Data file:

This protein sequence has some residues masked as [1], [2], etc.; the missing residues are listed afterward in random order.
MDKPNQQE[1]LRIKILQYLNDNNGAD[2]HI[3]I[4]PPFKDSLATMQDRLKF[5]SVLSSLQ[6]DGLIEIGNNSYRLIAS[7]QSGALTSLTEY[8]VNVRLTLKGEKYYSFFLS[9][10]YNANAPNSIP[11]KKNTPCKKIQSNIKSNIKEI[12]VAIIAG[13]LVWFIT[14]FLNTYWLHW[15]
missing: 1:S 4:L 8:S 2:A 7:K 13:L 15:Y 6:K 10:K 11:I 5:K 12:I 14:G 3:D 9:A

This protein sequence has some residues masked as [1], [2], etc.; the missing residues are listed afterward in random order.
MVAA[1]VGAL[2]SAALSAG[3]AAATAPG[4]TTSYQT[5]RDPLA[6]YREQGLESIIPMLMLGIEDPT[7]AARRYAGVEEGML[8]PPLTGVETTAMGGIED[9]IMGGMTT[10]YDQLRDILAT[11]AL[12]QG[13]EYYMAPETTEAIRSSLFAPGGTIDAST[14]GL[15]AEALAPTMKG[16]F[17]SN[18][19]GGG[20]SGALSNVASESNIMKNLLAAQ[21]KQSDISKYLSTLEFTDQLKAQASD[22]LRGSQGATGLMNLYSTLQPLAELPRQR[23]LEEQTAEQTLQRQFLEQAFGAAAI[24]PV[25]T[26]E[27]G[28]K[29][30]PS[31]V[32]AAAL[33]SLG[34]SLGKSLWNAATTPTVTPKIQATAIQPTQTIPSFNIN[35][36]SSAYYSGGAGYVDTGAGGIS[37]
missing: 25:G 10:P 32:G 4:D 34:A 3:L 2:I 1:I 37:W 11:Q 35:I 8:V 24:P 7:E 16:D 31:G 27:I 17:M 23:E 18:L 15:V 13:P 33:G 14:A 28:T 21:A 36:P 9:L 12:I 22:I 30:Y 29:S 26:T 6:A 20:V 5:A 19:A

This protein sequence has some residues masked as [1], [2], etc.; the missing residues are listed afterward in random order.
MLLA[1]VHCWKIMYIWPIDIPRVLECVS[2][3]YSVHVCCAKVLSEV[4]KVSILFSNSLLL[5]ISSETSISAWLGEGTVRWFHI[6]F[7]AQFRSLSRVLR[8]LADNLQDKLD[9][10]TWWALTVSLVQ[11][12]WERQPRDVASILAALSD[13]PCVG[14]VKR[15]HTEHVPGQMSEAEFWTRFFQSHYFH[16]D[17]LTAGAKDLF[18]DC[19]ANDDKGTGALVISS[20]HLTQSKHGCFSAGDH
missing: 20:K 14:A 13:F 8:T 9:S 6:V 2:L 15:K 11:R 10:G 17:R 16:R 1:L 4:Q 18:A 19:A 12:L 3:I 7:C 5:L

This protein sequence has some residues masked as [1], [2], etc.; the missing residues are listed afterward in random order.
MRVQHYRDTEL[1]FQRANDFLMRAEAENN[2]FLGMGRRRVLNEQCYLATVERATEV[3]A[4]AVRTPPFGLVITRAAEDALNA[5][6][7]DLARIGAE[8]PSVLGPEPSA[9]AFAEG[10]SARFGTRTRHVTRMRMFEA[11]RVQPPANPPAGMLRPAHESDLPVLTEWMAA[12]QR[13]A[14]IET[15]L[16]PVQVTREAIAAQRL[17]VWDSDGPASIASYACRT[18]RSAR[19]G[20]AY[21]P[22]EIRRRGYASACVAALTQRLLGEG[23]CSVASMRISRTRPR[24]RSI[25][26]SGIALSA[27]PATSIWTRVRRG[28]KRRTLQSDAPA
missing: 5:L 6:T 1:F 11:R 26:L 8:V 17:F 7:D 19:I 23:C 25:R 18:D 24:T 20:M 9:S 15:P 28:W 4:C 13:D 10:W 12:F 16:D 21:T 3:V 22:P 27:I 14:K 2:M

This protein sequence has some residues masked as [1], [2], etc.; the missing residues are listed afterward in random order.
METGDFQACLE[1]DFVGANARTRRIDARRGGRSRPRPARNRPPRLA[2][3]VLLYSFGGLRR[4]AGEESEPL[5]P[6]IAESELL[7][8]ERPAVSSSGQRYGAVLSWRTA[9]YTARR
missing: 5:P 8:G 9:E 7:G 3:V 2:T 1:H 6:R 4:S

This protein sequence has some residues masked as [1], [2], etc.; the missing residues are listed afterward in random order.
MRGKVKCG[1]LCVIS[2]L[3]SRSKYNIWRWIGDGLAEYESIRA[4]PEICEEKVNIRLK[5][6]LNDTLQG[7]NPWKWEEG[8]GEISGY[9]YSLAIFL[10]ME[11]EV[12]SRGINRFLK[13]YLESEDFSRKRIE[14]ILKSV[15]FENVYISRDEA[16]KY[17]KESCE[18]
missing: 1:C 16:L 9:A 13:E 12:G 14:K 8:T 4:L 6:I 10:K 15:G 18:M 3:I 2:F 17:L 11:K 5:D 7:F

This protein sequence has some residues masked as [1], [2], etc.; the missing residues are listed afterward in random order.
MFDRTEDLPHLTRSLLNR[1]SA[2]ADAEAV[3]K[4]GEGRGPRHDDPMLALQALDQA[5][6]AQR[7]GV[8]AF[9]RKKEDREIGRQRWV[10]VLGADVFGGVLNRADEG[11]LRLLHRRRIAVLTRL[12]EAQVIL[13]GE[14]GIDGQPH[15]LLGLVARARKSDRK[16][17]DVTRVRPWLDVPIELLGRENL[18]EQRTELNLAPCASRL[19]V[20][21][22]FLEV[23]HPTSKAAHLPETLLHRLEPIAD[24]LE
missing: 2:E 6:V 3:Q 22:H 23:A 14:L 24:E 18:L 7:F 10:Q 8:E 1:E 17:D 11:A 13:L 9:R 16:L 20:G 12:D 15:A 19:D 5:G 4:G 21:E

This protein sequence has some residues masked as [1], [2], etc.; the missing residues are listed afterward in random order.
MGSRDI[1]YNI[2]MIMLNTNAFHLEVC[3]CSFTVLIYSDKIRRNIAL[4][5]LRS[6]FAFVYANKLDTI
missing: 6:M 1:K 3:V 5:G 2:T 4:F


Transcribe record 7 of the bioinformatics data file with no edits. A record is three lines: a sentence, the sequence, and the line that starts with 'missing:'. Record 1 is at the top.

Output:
This protein sequence has some residues masked as [1], [2], etc.; the missing residues are listed afterward in random order.
MFDRTEDLPHLTRSLLNR[1]SA[2]ADAEAV[3]K[4]GEGRGPRHDDPMLALQALDQA[5][6]AQR[7]GV[8]AF[9]RKKEDREIGRQRWV[10]VLGADVFGGVLNRADEG[11]LRLLHRRRIAVLTRL[12]EAQVIL[13]GE[14]GIDGQPH[15]LLGLVARARKSDRK[16][17]DVTRVRPWLDVPIELLGRENL[18]EQRTELNLAPCASRL[19]V[20][21][22]FLEV[23]HPTSKAAHLPETLLHRLEPIAD[24]LE
missing: 2:E 6:V 3:Q 22:H 23:A 14:L 24:E 18:L 7:F 10:Q 8:E 1:E 17:D 11:A 13:L 9:R 16:L 20:G 12:D 15:A 19:D 5:G 4:G 21:E